If you happen to have a great boss, then you're probably aware of just how lucky you are. But what happens when that terrific manager of yours gets promoted or moves on to a new opportunity? Suddenly, you'll have no choice but to start reporting to a new boss, and one whose management style may be worlds different from what you're used to.
Adjusting to a new boss isn't always easy, and losing a terrific leader and mentor can constitute a serious blow. But since your only option is to roll with the punches, you might as well work on getting used to your new circumstances. Here's how to handle that transition.
1. Give your boss time to get up to speed
Even if your new boss comes from within the company, there's a good chance he or she will have some learning to do to take over your previous manager's duties. Therefore, don't expect things to run perfectly smoothly from the get-go. During those first few weeks or months, you might spend several hours reviewing processes with your new boss, and, yes, clocking in extra time to help bring him or her up to speed. Don't complain about it, and try not to let it get to you. Chances are, once your new boss gets into the swing of things, your team will start to function more efficiently, and you'll have an easier time managing your own workload.
2. Stake your claim to key projects and tasks
Your new boss might come in knowing very little about which members of your team are responsible for doing what. So if you've historically handled certain assignments in the past, and you want things to stay that way, make it clear that specific tasks are your territory. Don't convey this information defensively, though. Rather, ask your new boss for a quick sit-down and offer to walk him or her through the key projects you tend to manage. Better yet, offer up an overview of those projects so your manager gets a better sense of how you spend your days.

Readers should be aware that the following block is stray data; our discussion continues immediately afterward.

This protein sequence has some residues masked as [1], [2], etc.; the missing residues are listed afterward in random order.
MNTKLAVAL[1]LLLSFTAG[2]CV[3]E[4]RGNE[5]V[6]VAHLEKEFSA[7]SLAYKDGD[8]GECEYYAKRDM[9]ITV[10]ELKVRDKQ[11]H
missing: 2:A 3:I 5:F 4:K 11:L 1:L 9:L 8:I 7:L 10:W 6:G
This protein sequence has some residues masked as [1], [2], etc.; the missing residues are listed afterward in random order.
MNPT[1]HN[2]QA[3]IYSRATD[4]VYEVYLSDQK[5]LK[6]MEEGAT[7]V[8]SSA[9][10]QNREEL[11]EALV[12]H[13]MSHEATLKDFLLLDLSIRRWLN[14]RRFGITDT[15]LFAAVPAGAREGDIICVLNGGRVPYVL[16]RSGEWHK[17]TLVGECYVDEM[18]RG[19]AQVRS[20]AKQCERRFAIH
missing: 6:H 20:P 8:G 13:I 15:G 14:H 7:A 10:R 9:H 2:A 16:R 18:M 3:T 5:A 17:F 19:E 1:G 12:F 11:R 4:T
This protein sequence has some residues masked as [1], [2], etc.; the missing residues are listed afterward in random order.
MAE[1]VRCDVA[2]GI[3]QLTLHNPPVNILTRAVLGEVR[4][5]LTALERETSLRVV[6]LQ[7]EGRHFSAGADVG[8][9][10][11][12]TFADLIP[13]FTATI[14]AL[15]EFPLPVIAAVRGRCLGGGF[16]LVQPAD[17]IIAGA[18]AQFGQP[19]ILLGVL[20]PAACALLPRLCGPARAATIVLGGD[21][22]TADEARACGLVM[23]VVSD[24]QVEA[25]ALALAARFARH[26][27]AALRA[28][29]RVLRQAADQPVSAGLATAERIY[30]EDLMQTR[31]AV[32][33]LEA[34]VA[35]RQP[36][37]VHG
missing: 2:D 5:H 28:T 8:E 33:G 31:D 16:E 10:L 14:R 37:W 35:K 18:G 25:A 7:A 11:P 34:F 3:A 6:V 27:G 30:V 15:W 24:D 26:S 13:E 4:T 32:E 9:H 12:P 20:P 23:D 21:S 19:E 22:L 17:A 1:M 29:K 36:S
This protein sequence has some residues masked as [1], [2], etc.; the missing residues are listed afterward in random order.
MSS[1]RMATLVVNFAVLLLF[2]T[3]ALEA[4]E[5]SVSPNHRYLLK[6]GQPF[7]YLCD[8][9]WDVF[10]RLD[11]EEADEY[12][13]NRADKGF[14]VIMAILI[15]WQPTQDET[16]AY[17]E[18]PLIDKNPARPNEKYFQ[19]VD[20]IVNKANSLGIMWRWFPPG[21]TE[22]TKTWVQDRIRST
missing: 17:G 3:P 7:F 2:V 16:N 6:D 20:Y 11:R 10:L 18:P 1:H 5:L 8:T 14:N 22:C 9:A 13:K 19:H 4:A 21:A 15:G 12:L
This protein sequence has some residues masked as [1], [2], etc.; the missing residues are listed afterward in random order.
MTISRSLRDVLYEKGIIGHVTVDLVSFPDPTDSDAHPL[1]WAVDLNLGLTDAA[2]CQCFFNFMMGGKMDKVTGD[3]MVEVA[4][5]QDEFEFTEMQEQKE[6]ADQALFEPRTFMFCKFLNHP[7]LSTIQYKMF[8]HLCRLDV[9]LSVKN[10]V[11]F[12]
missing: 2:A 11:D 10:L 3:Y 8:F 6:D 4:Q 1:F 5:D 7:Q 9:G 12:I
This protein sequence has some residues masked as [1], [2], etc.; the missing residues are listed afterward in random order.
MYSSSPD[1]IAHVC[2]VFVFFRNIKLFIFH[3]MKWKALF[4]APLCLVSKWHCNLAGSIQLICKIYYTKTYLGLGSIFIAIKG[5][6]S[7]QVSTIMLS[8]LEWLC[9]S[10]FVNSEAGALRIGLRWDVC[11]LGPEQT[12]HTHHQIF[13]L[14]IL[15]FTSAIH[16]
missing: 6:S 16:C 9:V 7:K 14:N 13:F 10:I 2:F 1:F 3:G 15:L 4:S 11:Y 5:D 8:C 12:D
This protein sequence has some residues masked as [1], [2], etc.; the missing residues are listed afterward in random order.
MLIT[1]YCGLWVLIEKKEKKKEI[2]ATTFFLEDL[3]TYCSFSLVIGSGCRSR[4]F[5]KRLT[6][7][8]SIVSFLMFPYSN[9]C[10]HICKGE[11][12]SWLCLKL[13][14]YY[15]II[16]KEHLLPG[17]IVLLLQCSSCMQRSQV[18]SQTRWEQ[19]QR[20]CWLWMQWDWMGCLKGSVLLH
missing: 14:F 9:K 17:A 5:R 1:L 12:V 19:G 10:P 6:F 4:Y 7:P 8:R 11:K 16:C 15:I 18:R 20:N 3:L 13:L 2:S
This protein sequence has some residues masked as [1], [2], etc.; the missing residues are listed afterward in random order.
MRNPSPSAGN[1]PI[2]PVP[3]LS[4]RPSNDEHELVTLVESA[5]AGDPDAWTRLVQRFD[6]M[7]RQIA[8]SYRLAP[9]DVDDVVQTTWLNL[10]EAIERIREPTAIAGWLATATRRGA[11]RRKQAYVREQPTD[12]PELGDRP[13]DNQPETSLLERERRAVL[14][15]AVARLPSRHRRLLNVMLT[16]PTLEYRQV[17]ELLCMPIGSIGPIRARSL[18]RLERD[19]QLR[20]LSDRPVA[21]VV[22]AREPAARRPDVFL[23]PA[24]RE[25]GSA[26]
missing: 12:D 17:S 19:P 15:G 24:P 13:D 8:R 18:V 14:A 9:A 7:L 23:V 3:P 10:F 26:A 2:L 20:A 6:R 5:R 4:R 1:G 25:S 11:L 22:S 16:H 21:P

3. Learn where your boss' priorities lie
It's natural for different managers to have different agendas, so if you want a strong working relationship with your new boss, find out what goals he or she is looking to prioritize early on. Then, be that person to help achieve those objectives. This is important for two reasons. First, it'll show your boss that you're in his or her corner, but second, it'll help buy you a bit of job security in the face of change. After all, if you become an integral member of the team in your manager's eyes, he or she is more likely to want to keep you around.
4. Give yourself time to feel good about the change
Whether in your personal life or at the office, change can be a difficult pill to swallow. So give yourself time to adjust to that change, all the while reminding yourself that the best may be yet to come. It might take six months for you to wake up one day and realize that your new boss has managed to improve efficiencies, foster better team collaboration, and put you in a position where your efforts are more likely to be recognized by senior management. But don't get discouraged if those positives don't emerge for several months' time. Rather, keep plugging away, and do your best to focus on the good parts of your job in the interim.
Though getting a new boss can sometimes be an unwelcome change, it doesn't have to constitute a negative turn in your career. Focus on being helpful and patient, and with any luck, things will end up working out for the best.